In accordance with a preferred embodiment of the invention, the interconnect feature 12 is formed with an aspect ratio of at least about 5:1, where the aspect ratio as defined herein is the ratio of the depth of the interconnect feature 12 to the diameter or width of the interconnect feature 12. However, the interconnect feature 12 is not limited to aspect ratios of about 5:1 or greater. For example, the invention is just as applicable to an interconnect feature 12 having an aspect ratio of less than about 5:1, or to some interconnect features 12 having aspect ratios greater than about 5:1, while other interconnect features 12 have aspect ratios of less than about 5:1. However, the present invention provides an increase in benefits for interconnect features 12 having an aspect ratio of at least about 5:1.

Referring now to FIG. 2, and in accordance with a most preferred embodiment of the invention, a first barrier layer 14 of diamond is preferably deposited over the substrate 10, where the first barrier layer 14 of diamond also conformally coats the interconnect feature 12. The first barrier layer 14 of diamond most preferably has a thickness of less than about twenty angstroms. However the thickness of the first barrier layer 14 can also be greater than about twenty angstroms. However, this thickness is especially beneficial for high aspect ratio structures in small device size technologies. The method described herein is particularly effective for integrated circuits based on sub 0.18 nanometer technologies. In accordance with the most preferred embodiment of the invention, a chemical vapor deposition technique is used to deposit the first barrier layer 14 of diamond over the substrate 10 and interconnect feature 12.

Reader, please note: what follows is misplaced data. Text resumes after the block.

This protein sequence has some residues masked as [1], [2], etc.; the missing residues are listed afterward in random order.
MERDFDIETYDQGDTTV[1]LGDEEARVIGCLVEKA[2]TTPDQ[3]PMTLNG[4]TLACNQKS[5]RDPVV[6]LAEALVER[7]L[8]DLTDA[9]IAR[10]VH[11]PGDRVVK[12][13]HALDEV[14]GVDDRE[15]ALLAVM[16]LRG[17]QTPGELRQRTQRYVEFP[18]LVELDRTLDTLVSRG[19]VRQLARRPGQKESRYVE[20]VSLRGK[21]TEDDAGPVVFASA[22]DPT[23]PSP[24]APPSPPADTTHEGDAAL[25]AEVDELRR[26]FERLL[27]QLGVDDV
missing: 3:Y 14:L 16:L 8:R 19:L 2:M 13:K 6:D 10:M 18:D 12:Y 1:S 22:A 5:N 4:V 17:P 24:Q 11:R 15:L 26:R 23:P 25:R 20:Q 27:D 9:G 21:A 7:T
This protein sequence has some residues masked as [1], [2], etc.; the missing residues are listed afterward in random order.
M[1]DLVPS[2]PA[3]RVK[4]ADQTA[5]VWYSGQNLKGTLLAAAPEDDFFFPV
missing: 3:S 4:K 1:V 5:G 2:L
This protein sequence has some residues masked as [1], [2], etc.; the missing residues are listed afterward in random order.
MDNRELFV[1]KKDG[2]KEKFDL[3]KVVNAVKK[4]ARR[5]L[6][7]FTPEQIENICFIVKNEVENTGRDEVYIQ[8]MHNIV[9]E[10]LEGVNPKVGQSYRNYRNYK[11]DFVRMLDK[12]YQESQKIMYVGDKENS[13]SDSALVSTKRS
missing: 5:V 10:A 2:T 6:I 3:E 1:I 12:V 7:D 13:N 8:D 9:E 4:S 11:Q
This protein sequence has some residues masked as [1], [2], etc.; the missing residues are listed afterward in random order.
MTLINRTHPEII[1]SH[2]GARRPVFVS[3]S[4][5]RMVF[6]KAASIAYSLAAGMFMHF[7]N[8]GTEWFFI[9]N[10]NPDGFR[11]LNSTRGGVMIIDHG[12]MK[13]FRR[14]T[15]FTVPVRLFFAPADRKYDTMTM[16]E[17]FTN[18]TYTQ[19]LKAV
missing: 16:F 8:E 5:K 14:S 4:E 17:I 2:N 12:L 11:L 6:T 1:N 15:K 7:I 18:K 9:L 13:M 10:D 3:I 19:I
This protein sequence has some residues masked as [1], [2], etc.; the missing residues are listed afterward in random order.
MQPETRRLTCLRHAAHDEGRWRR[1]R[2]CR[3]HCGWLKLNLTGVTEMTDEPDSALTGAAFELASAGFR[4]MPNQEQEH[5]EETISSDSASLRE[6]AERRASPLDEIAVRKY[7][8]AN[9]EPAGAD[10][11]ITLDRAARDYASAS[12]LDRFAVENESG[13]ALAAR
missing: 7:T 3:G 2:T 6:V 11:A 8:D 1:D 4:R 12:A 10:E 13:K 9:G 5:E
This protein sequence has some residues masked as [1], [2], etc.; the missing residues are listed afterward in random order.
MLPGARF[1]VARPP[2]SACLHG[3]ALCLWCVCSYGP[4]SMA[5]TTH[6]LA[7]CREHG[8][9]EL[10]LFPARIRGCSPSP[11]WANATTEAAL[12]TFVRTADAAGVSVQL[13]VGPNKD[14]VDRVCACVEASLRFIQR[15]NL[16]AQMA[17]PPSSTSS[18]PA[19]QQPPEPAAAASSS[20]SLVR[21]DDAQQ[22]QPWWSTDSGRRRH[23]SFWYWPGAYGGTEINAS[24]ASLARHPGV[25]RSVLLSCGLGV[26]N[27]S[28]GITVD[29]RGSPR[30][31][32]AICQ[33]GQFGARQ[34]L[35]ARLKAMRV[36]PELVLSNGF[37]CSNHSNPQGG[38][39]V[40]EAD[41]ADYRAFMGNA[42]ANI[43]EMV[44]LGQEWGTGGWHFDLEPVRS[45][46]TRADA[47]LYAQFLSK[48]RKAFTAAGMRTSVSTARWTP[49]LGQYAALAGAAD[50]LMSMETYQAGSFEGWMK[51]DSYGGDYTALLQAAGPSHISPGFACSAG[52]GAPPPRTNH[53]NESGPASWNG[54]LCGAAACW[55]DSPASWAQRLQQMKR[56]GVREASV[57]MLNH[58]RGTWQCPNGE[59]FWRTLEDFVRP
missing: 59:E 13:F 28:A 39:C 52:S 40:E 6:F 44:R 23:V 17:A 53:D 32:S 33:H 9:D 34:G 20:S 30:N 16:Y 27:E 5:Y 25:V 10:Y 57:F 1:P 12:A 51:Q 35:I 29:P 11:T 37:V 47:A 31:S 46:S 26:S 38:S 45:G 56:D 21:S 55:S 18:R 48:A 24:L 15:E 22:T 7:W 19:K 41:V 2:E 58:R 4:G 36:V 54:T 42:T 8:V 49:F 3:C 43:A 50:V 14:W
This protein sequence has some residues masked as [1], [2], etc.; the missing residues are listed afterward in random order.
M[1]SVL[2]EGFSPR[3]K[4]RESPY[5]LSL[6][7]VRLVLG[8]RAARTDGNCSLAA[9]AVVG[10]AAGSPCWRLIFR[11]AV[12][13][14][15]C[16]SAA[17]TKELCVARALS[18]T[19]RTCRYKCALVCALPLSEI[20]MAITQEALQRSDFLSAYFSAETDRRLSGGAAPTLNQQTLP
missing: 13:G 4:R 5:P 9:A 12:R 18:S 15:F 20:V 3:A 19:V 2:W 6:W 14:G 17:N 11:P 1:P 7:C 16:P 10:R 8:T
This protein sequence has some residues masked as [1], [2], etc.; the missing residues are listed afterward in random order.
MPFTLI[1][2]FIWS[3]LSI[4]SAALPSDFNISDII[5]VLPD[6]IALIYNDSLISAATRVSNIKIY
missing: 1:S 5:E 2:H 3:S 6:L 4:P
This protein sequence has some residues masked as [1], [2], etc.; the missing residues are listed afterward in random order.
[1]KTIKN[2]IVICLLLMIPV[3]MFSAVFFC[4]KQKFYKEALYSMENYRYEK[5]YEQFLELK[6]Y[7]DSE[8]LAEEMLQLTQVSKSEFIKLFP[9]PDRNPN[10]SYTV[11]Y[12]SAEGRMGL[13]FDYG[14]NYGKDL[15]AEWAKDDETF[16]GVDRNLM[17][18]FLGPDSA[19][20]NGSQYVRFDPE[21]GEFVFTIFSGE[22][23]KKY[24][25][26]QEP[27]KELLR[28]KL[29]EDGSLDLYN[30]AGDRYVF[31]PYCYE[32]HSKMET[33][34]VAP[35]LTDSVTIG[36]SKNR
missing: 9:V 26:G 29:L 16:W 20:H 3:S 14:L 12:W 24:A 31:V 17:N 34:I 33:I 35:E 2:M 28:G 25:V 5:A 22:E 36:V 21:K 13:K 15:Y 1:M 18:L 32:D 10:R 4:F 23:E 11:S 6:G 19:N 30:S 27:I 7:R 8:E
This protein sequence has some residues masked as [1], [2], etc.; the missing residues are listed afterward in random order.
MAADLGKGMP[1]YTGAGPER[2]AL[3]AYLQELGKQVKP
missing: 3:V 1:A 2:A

As described above, the first barrier layer 14 of diamond, which is disposed adjacent the substrate 10, performs a barrier function, preferably prohibiting diffusion of the material of subsequently deposited layers, such as copper atoms, into the material of the substrate 10. This may be especially important for those substrates 10 that include low k material, as described above. However, not only does the first barrier layer 14 of diamond have beneficial barrier properties, the diamond film also has very conformal deposition properties for interconnect features 12 having aspect ratios of at least about 5:1, with step coverage of preferably at least about ninety percent. The diamond first barrier layer 14 is also mechanically strong.

Thus, the first barrier layer 14 of diamond is highly desirable because it can be deposited in a very thin, highly conformal layer, which works well with narrow, high aspect ratio features. Even at a very thin thickness, the diamond first barrier layer 14 functions well as a barrier layer to subsequent layers. This tends to be especially important when the lateral sidewalls of the structure are formed of low k materials, in to which the diffusion of other materials tends to produce severe problems. The low thickness of the diamond first barrier layer 14 is also beneficial, as it tends to reduce the occurrence of cusping at the top corners of the features on the substrate. Such cusping can result in the via being closed off at the top before the entire via is filled with conductive material, thus reducing the conductivity of the via.

Thus, the diamond first barrier layer 14 has a combination of benefits, including thinness, conformality, and diffusion resistance which optimally combine for use in small geometry integrated circuits. These benefits are especially useful when the conduction or other layers are formed of copper, which tends to readily diffuse into other materials, such as low k materials.